Saturday , December 15 2018
Home / Cameras / This $2,500 Suit Simplifies Motion Capture for Filmmakers | News & Opinion

This $2,500 Suit Simplifies Motion Capture for Filmmakers | News & Opinion

[ad_1]

I’m sitting in the back row of The Arena Stage in Hollywood, which is part of the Theatre of Arts School. A large screen is suspended over the stage, just behind two young performers. They’re wearing nylon, aviator-style flight suits; cables attached to their heads connect to a hub at the base of their spines.

This is the Smartsuit Pro from Rokoko, a motion capture system company headquartered in Copenhagen, which today announced a partnership with Unity Technologies to provide Unity developers access to Rokoko’s Smartsuit Pro and its Motion Library via the Unity Asset Store.

“Developing for character animation has historically been super costly and time-consuming,” Adam Myhill, Creative Director for Made with Unity, told PCMag via email. “Rokoko’s Smartsuit Pro and Motion Library…provide creators with the ability to build motion assets as if they were using a full-scale motion capture studio, but in a much more affordable, easy, and instant way.”

Back at Theatre of Arts, drama students who just finished a combat class enter The Arena Stage. Onstage with the performers in Smartsuits is instructor Henry Layton, who trained at the International Stunt School in Seattle, and is now a lead motion-capture stunt performer.

Layton checks the Rokoko Smartsuit Pro connections and asks his students to go into an “A pose” and “T pose” (making an A and T shape with the body) so the software system can initiate.

Smartsuit Pro from Rokoko

Sitting next to me, in the stalls, is Monica Alderete, VP of Campus Hollywood, the alliance of entertainment industry schools, to which TOA belongs.

“The students are here today for our brand new motion capture performance class,” said Alderete. “We started it because all our teachers are industry professionals and, when they’re out there working, they hear about the latest requirements for performers today. Henry Layton told us about this latest sensor-laden performance capture gear, and how, if our students become proficient in this skill, they could go on to audition for roles on animated video games and movies.”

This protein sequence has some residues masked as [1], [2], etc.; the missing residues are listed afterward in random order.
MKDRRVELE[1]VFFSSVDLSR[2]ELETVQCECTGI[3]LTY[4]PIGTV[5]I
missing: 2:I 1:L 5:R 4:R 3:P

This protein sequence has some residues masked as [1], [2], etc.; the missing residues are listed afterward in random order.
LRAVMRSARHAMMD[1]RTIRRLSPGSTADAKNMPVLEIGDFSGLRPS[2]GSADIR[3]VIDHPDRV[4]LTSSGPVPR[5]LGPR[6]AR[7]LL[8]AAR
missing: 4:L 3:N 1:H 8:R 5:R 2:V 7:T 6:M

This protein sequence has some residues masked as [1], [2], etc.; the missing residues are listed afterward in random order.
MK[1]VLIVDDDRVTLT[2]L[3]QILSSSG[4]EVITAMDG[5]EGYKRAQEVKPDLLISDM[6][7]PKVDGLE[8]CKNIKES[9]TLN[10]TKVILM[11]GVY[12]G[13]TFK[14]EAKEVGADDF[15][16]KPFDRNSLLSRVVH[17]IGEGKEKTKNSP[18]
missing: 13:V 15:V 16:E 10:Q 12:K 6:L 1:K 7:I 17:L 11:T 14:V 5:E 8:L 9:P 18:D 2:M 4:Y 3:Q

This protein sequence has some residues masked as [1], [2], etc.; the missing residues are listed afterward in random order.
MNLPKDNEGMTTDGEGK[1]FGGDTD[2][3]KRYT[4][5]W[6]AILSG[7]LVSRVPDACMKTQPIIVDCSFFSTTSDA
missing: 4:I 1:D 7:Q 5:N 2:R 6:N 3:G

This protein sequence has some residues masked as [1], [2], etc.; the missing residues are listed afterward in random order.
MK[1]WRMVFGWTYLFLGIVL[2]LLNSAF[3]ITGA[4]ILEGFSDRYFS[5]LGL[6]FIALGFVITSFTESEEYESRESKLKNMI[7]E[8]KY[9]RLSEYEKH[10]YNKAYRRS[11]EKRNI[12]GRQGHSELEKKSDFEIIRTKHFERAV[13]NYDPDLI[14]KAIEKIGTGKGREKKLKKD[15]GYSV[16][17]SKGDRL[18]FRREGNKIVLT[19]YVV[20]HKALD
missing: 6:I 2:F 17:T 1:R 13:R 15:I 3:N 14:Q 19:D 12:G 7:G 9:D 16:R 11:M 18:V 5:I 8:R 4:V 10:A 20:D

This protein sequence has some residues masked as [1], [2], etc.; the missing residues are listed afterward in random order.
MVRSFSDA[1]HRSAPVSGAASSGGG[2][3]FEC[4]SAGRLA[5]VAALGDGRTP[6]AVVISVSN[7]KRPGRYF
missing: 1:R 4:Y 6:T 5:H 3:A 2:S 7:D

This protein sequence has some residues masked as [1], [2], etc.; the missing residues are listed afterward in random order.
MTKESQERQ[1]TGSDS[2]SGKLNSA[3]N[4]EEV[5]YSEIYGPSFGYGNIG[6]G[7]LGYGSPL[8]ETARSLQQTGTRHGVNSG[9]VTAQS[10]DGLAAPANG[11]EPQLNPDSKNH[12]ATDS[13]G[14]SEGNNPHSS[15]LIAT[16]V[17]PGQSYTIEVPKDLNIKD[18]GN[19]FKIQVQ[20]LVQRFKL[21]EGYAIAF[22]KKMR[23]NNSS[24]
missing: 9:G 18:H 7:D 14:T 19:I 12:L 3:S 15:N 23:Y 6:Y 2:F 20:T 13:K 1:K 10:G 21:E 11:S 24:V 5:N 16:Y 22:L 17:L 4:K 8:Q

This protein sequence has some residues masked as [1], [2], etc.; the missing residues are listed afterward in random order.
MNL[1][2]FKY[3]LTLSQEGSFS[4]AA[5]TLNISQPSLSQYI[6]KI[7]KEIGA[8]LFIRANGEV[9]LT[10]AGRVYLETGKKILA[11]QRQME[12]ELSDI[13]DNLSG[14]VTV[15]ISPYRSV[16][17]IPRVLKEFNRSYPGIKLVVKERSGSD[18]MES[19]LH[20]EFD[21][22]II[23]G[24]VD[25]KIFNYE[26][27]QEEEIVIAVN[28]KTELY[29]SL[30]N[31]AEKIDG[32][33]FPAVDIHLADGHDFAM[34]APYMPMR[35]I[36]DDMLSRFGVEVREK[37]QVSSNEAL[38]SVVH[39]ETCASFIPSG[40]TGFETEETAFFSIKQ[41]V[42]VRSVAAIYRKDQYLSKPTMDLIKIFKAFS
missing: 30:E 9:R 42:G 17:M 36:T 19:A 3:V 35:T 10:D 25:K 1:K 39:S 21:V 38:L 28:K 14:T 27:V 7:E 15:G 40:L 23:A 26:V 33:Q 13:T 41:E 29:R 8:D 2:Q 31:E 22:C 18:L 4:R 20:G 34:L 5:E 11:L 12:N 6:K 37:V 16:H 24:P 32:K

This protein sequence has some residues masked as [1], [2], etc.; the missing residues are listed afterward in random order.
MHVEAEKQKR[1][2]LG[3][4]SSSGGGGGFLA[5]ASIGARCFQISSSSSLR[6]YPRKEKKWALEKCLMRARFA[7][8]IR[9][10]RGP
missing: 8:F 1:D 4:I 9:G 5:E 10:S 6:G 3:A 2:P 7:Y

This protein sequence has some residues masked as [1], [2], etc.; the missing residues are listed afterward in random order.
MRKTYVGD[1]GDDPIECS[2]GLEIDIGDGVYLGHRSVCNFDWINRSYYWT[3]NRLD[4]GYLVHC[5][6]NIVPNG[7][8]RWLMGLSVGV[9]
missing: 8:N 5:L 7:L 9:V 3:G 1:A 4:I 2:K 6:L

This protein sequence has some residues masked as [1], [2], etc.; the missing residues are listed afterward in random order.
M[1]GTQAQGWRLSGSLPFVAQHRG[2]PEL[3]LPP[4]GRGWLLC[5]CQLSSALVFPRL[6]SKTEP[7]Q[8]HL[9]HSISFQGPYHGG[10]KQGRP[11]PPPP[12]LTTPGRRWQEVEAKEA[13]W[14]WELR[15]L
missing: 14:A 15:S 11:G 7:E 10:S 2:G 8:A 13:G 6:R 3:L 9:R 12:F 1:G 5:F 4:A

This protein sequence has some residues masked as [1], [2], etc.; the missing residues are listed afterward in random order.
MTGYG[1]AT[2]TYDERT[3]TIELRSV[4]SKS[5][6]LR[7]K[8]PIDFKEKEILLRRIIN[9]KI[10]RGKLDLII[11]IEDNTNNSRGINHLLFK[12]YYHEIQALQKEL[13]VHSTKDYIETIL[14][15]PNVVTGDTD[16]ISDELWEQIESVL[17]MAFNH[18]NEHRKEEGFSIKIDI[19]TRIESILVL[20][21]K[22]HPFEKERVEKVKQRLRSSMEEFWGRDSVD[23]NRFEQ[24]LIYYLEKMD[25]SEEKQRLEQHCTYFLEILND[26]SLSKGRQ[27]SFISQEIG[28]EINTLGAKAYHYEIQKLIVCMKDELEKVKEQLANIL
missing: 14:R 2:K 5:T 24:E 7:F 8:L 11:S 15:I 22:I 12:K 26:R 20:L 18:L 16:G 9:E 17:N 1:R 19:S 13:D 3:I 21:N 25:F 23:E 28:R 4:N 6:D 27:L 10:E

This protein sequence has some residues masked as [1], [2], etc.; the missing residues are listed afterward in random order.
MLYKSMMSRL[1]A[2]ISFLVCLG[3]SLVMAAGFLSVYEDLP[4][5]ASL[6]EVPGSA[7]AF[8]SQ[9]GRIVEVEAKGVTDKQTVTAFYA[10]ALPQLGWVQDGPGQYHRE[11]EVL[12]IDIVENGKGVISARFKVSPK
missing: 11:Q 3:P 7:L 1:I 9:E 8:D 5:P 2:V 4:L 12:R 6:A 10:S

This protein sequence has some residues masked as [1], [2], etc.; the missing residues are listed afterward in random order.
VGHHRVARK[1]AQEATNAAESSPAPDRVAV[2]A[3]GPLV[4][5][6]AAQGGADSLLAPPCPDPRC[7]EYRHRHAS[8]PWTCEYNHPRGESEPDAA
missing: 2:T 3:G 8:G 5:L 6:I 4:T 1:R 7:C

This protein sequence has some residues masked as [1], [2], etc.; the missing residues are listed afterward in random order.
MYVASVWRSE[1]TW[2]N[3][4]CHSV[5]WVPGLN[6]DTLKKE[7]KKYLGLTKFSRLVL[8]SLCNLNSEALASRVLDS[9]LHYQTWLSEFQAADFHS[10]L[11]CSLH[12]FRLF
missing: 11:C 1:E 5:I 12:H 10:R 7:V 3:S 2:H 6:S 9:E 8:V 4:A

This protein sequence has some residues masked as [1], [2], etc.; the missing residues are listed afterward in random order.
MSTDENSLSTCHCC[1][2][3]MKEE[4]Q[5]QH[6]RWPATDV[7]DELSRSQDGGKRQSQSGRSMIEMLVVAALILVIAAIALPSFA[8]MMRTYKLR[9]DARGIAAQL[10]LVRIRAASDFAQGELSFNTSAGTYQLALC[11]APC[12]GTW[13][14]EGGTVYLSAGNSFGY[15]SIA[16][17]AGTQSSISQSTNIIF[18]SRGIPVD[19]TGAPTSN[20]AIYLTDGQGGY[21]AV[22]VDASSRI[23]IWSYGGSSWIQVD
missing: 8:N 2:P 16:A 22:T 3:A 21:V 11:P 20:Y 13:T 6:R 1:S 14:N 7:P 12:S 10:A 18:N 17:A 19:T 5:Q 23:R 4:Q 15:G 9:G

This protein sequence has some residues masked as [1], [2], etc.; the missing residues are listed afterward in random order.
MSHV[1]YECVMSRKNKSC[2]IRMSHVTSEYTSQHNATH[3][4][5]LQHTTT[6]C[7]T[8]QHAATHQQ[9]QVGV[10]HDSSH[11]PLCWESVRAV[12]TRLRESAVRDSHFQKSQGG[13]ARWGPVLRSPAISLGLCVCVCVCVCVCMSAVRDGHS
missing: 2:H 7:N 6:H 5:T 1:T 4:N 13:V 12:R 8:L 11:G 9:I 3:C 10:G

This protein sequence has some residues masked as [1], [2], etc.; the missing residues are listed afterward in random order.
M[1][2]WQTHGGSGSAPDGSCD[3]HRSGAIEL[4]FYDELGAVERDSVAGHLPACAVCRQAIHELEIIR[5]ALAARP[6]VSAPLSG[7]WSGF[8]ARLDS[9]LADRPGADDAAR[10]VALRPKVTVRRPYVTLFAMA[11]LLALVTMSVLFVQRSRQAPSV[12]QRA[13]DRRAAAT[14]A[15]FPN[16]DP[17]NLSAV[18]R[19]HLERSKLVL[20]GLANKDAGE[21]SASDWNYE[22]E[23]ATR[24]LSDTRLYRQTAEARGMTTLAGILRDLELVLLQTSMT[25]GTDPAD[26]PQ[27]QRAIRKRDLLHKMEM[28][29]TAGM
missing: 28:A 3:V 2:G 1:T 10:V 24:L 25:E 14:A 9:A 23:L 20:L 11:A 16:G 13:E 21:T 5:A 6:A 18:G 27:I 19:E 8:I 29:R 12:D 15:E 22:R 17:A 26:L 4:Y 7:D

With the deal between Unity Technologies and Rokoko, TOA grads might find themselves booked to stockpile a wide range of motion capture movement, which is then spliced up, categorized, annotated, and used in future animation products.

“Ready, Big Dave?” says Layton, shielding his eyes from the spotlights and peering up towards the control box high on the far wall.

“Affirmative,” David Mattey, who’s operating the Smartsuit Studio, responds over the theater speaker system. “Ready to roll.”

“Copy that,” Layton replies onstage.

Suddenly, an animated gremlin pops up on the screen behind one of the actors. Whenever she moves, so does the gremlin; they are fused in performance via the $2,500 suit. But here’s the clever bit: this suit has no “optical sensor” markers (those strange tennis ball-type stick-ons) like other motion capture setups, because there’s no camera grid mounted on the ceiling to record dimensions in space. Instead, the Smartsuit has a wireless range of up to 100 meters. It uses sensors built into the fabric itself, tracks 9 degrees of freedom, establishes a baseline skeleton frame, then records all movement, which can be reanimated/reskinned into a chosen character.